Different ways to allocate to technology
This article first appeared on portfolio-adviser.com on 21st September 2022 It’s been a tough year...
Having been the stock market darlings for almost two years, the pandemic ‘winners’ have had a torrid few months. Firms such as Zoom (teleconferencing) and Teledoc (virtual medicine) have seen their share prices fall around 75% from their peak, while home exercise bike specialist Peloton’s share price is down 85%. Even MRNA vaccine maker Moderna hasn’t been immune – its share price has fallen 64%, while Ocado is down about 50%*.
While the likes of Amazon and Microsoft have been dealt softer blows (they are down around 22% and 10% respectively*), it’s fair to say that many of these stay-at-home heroes have come crashing down to earth. Facebook (or Meta as it is now known), experienced the biggest one-day loss for a US company in history last week, when its shares fell by 25% in 24 hours knocking some $230 billion off the company’s value.
Some people think this is the start of a wider stock market crash. Veteran hedge fund manager Jeremy Grantham, for example, believes the US is in the midst of its fourth ‘super bubble’ of the past 100 years – the other three being in 1929, 2000 and 2008.
In a note published in January, Jeremy Grantham said that the S&P 500 index could fall almost 50% from its recent highs as it reverts to its historic average. The note criticised the US central bank, the Federal Reserve, for facilitating three major bubbles in the last quarter century and said that the US was also experiencing bubbles in bonds, housing, and commodities.
“If valuations across all of these asset classes return even two thirds of the way back to historical norms, total wealth losses will be on the order of $35tn in the US alone,” he wrote.
Selling shares and trying to reorganise a portfolio in the midst of a period of turbulence is rarely a good idea as it just crystallizes losses.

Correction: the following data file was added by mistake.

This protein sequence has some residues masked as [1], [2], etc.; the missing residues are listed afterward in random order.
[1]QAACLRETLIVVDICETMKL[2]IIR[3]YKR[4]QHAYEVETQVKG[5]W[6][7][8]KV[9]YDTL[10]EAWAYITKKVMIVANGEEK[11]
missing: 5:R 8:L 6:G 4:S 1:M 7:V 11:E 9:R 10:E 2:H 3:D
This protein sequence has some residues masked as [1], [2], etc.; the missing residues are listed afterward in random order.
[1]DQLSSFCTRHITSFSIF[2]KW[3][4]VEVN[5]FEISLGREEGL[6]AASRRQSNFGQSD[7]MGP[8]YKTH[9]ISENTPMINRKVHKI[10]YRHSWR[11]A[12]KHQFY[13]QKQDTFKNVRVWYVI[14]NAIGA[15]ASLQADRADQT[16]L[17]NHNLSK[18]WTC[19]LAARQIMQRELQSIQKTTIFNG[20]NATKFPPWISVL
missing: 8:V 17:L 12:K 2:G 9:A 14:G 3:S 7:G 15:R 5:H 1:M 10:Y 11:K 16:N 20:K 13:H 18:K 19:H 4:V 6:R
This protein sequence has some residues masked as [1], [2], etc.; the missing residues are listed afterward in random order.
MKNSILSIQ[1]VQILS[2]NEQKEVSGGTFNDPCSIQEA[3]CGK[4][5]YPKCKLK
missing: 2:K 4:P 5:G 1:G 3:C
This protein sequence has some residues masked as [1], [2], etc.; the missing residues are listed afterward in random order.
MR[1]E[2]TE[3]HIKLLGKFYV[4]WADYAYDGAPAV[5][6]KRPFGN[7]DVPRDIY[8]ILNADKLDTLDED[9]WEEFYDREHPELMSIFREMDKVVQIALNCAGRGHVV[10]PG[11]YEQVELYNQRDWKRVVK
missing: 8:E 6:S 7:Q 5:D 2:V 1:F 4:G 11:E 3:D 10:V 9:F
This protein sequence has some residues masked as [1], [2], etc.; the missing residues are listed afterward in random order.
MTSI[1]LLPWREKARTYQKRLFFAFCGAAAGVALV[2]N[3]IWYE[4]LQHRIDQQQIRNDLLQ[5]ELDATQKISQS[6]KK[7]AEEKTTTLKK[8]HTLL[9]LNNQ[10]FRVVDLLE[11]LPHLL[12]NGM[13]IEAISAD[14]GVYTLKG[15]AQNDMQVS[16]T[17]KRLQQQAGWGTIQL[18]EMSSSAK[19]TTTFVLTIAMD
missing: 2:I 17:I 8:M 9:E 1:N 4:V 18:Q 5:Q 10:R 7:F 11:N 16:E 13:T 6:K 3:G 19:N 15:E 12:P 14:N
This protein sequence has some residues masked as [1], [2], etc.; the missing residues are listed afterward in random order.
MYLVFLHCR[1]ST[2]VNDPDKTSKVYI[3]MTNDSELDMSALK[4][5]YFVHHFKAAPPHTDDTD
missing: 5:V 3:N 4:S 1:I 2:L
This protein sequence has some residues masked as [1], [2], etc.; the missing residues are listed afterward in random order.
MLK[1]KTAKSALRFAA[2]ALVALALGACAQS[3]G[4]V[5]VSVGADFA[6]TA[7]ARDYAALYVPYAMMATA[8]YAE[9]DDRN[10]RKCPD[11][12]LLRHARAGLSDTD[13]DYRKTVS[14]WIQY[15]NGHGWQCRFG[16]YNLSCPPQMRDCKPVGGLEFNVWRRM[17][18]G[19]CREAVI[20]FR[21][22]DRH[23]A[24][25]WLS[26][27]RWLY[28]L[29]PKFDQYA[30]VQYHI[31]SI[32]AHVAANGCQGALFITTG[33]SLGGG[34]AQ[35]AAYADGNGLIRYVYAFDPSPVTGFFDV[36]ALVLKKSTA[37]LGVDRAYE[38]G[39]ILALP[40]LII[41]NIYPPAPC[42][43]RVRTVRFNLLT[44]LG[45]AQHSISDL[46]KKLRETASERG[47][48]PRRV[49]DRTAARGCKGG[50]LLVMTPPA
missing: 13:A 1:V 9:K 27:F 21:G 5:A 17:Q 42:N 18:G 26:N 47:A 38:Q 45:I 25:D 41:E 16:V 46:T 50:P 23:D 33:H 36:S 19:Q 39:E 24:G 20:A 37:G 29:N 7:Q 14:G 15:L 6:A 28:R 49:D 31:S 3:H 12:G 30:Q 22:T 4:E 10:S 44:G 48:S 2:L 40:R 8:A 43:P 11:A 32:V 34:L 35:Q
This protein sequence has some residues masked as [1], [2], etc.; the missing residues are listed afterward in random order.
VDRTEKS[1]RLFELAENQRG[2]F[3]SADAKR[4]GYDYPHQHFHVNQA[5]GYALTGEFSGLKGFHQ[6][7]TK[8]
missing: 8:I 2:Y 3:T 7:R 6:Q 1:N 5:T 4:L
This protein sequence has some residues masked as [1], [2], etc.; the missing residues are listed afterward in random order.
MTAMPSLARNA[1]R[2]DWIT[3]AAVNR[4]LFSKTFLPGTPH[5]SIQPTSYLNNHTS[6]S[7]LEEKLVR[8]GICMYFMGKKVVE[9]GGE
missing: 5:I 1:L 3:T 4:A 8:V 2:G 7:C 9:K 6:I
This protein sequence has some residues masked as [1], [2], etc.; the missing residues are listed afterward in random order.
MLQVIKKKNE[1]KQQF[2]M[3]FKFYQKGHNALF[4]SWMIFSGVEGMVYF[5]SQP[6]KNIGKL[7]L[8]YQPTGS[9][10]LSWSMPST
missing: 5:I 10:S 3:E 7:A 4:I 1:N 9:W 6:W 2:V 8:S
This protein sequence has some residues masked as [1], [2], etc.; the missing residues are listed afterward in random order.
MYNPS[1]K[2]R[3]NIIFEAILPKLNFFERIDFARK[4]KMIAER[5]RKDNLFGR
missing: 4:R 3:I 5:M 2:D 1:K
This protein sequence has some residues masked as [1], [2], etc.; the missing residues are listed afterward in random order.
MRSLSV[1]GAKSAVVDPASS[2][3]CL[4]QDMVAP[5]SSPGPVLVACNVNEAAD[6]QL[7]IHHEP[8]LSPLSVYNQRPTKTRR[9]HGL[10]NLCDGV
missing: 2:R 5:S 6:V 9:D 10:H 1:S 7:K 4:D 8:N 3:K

If you are investing for the long term, it is usually a better idea to simply make sure you have a diversified portfolio and maybe use stock market falls as an opportunity to top up your holdings at cheaper prices.
Bear markets are typically a fantastic opportunity to pick up shares on the cheap – as demonstrated in March 2020, when stock markets rallied after the initial covid-crash.
“My view is that deflationary forces will ultimately reassert themselves and that the Federal Reserve and the Bank of England will be forced to stop hiking rates,” commented James Yardley, senior research analyst at FundCalibre. “If this happens, growth stocks will do well again.
“In terms of funds, Baillie Gifford Global Discovery and Baillie Gifford American are both going through a difficult period as they have a lot of exposure to these types of companies. But historically that’s been the perfect time to add to these funds.
“AXA Framlington Global Technology is another option, which has more exposure to big tech names like Apple and Meta, but it still has a good chunk of mid cap names as well, which perhaps have more room to grow.
“However, if you think the sell-off is just getting started and you want to invest in other areas, Schroder Global Recovery and Ninety One Global Special Situations are both funds with a lot of exposure to value sectors, which could do well if inflations remains sticky and covid begins to subside.”
*Source: Google Finance, from peak to 7 February 2022